The President-elect of the NCRI first reviewed the human rights’ record in the past four decades in Iran and said:

” The people of Iran have been struggling for more than 40 years against a regime which is the world’s record holder of executions per capita. Since 2013, when Hassan Rouhani became president, some 4,000 people have been executed. And 120,000 political executions have been carried out under the mullahs’ regime since 1981, including the massacre of 30,000 political prisoners in the summer of 1988.”

She then pointed to a new book containing part of the names of massacred MEK members. This book has recently been published by the Call-for-Justice movement.

Mentioning that the 1988 massacre in Iran was the worst state-sponsored massacre since World War II, Mrs. Rajavi said:

” Some of the key perpetrators of this massacre are presently holding positions such as the Head of the Judiciary and the Minister of Justice in Rouhani’s government.

Can you imagine? What kind of justice this is?

This regime has institutionalized discrimination against women in its laws. The highest number of executions of women in the world and their most vicious tortures have been carried out by this regime. Presently, a large number of women are incarcerated in Iran for their peaceful activities or their faith.”

Mrs. Rajavi then discussed the destructive role of the Iranian regime outside Iran and said:

” Outside Iran, the clerical regime is the main cause of instability and wars in the Middle East.

Over the past years, the world has heard a lot about the crimes of ISIS, or Daesh. Their crimes are similar to those committed by the clerical regime in Iran and in the region in the past four decades. They have the same anti-human ideology: dictatorship and savagery under the banner of religion, terrorism, and expansionism, and misogyny. When this ideology dominates a big country like Iran, it becomes a hundred times more dangerous than Daesh, which emerged as a result of the clerical regime’s crimes in Iraq and Syria coupled with international silence.”

Mrs. Rajavi stressed that if inaction vis-à-vis the regime’s crimes in Iran and abroad persists, the clerics and their actions will reproduce groups like Daesh (ISIS). The regime is quite concerned over the latest setback to Daesh.


The regime’s Revolutionary Guards (IRGC) and their militias slaughter people in Iraq, Syria, Lebanon, and Yemen.

Discussing the mullahs’ terrorism and warmongering in Iran, the President-elect of the NCRI said:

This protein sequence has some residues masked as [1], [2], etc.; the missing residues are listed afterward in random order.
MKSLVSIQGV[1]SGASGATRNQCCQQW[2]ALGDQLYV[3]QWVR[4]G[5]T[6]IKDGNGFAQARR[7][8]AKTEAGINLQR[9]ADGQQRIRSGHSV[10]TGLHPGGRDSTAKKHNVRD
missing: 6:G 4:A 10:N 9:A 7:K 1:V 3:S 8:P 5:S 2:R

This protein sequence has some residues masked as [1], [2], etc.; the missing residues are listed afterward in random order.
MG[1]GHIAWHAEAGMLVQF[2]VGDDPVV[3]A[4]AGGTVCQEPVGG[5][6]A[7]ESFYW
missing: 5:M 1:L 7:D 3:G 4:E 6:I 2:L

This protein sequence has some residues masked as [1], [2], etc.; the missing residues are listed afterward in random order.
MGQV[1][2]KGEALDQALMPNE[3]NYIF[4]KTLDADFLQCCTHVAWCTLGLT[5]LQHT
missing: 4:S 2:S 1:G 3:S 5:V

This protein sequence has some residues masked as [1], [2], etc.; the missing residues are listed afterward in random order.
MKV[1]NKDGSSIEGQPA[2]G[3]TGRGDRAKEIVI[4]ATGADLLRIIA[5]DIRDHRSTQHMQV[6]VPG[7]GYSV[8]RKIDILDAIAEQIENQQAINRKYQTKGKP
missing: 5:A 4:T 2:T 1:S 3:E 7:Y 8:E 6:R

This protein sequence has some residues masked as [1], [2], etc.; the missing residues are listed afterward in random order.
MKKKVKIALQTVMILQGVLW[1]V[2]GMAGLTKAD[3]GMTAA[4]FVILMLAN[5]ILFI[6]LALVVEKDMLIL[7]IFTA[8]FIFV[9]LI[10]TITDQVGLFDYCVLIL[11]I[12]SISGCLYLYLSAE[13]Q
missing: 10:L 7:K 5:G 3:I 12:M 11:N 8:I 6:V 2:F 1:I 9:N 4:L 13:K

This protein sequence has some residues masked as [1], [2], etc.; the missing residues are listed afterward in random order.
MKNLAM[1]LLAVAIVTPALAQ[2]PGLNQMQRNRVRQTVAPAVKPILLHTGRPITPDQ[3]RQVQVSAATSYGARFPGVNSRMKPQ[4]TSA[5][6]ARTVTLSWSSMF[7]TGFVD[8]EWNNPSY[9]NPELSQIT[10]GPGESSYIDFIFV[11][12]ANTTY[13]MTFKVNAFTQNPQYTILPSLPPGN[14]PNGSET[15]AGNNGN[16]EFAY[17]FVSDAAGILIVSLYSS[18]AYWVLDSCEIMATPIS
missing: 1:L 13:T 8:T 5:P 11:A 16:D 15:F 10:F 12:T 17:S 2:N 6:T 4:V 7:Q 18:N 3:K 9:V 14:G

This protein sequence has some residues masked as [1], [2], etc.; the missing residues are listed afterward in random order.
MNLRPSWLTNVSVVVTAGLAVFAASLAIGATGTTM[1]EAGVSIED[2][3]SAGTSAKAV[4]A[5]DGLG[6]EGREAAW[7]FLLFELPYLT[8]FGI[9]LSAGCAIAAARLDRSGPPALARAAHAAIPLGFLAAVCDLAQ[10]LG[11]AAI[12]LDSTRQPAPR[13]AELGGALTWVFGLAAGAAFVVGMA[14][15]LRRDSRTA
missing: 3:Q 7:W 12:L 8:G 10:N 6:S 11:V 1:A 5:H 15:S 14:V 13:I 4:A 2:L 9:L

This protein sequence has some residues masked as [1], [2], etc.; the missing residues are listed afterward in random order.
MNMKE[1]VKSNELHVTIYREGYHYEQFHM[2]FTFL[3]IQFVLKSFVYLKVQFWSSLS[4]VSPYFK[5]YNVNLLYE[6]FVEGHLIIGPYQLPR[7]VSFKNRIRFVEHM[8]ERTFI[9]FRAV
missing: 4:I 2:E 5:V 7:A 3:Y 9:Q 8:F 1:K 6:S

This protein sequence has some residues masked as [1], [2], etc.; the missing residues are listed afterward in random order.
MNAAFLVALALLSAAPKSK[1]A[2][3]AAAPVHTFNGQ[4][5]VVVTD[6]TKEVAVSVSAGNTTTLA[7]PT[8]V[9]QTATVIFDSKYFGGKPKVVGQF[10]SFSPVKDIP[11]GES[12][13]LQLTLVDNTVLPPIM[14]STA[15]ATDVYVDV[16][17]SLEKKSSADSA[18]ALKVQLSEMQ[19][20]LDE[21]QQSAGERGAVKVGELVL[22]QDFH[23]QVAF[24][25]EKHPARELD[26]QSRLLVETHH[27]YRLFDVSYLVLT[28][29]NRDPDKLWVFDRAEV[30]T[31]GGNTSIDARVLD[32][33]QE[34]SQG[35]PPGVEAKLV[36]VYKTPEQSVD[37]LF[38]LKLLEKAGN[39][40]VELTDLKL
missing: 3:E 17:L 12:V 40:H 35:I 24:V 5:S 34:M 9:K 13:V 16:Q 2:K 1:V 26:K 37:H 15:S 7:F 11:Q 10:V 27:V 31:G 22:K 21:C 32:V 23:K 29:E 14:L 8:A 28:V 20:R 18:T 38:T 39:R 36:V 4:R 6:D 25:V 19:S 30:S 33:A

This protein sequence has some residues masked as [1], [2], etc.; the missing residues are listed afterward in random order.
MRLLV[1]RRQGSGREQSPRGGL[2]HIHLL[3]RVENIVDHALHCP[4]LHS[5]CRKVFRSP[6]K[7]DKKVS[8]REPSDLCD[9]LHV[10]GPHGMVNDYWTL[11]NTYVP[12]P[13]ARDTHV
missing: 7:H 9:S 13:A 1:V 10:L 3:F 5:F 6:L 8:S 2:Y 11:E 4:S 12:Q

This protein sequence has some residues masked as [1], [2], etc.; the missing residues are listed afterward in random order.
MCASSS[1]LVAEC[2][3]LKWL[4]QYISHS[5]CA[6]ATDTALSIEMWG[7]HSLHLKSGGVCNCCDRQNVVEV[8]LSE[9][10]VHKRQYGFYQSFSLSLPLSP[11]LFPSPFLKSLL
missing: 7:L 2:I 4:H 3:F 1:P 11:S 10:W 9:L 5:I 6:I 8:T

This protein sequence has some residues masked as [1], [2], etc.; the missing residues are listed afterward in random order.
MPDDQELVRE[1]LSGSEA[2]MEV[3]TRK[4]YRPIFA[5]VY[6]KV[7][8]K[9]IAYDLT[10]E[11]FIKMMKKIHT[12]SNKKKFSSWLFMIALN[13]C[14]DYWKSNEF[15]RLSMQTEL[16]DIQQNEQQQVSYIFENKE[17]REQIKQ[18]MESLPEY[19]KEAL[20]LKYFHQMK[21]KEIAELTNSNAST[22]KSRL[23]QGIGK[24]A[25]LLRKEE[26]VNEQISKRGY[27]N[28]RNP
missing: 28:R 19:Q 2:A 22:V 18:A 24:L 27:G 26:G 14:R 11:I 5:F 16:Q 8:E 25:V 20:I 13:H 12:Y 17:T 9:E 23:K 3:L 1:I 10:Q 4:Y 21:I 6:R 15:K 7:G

” This medieval regime belongs to the past. Terrorism and warmongering are the strategic means of survival. For this reason, they undermined European efforts, including those by the French President to reduce tensions. They continued attacking tankers in international waters and oil installations in neighboring countries.

Why did the regime step up its terrorism and domestic suppression, and refuse the initiatives put forth by France? Because it cannot moderate itself, because the president carries out the whims of the Supreme Leader because the regime’s leaders want to ensure their own survival instead of caring for the interests of the people, and, finally, because the regime lacks the minimum stability.

They are playing a duplicitous game by using these initiatives to buy time and continue their aggression in the region and expand their ballistic missile program. All the while, in their domestic propaganda, they insult France and Europe.

This is what we have experienced in the past 40 years. If this regime had the slightest capacity for reform, we would have not paid such a heavy price in this long and arduous struggle against it.

The Mojahedin quickly learned that the only means for the survival of this theocratic regime are domestic suppression, foreign wars, and crises-making.

The regime understands only the language of firmness. The ruling mullahs consider silence, leniency, and calls for negotiation as signs of weakness.

While they try to make it appear as though Europe needs mediation, they are the ones in need of it. They have been emboldened because of inaction towards their regime’s outlaw behavior and belligerence.”

An exhibition in this regard was on display all day close to the National Assembly.

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Maryam Rajavi delivering speech at the French National Assembly

French Conference Over Iran Human Rights Abuses

Maryam Rajavi delivering a speech at the French National Assembly, October 29, 2019